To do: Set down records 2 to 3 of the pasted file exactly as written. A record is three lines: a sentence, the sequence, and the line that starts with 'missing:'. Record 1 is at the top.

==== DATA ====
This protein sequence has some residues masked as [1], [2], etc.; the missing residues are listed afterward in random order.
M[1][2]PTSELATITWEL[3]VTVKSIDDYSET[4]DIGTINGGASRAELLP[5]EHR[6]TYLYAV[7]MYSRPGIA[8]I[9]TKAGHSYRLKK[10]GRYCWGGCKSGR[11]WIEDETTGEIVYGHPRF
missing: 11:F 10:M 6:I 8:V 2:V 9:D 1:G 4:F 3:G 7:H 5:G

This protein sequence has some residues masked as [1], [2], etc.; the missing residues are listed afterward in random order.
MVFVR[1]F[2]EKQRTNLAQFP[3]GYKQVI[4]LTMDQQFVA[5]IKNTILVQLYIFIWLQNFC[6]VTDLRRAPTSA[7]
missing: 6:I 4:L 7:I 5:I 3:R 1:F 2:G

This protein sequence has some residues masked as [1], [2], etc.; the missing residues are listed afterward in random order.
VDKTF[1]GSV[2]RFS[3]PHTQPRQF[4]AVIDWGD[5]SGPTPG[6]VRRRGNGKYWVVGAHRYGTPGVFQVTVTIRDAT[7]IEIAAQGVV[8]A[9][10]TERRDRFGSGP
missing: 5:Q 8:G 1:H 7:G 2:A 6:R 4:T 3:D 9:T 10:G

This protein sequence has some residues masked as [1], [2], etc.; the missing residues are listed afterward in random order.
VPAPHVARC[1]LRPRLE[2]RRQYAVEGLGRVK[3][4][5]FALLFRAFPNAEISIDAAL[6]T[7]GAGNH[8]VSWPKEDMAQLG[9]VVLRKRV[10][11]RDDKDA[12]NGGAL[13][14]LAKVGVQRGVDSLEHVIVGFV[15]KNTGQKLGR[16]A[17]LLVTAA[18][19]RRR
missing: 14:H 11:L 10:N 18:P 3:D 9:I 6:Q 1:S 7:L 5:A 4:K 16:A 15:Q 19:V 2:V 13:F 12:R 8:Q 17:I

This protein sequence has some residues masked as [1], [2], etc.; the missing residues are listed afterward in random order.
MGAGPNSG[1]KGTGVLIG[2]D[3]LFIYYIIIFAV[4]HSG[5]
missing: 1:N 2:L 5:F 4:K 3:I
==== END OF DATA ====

This protein sequence has some residues masked as [1], [2], etc.; the missing residues are listed afterward in random order.
MVFVR[1]F[2]EKQRTNLAQFP[3]GYKQVI[4]LTMDQQFVA[5]IKNTILVQLYIFIWLQNFC[6]VTDLRRAPTSA[7]
missing: 6:I 4:L 7:I 5:I 3:R 1:F 2:G

This protein sequence has some residues masked as [1], [2], etc.; the missing residues are listed afterward in random order.
VDKTF[1]GSV[2]RFS[3]PHTQPRQF[4]AVIDWGD[5]SGPTPG[6]VRRRGNGKYWVVGAHRYGTPGVFQVTVTIRDAT[7]IEIAAQGVV[8]A[9][10]TERRDRFGSGP
missing: 5:Q 8:G 1:H 7:G 2:A 6:R 4:T 3:D 9:T 10:G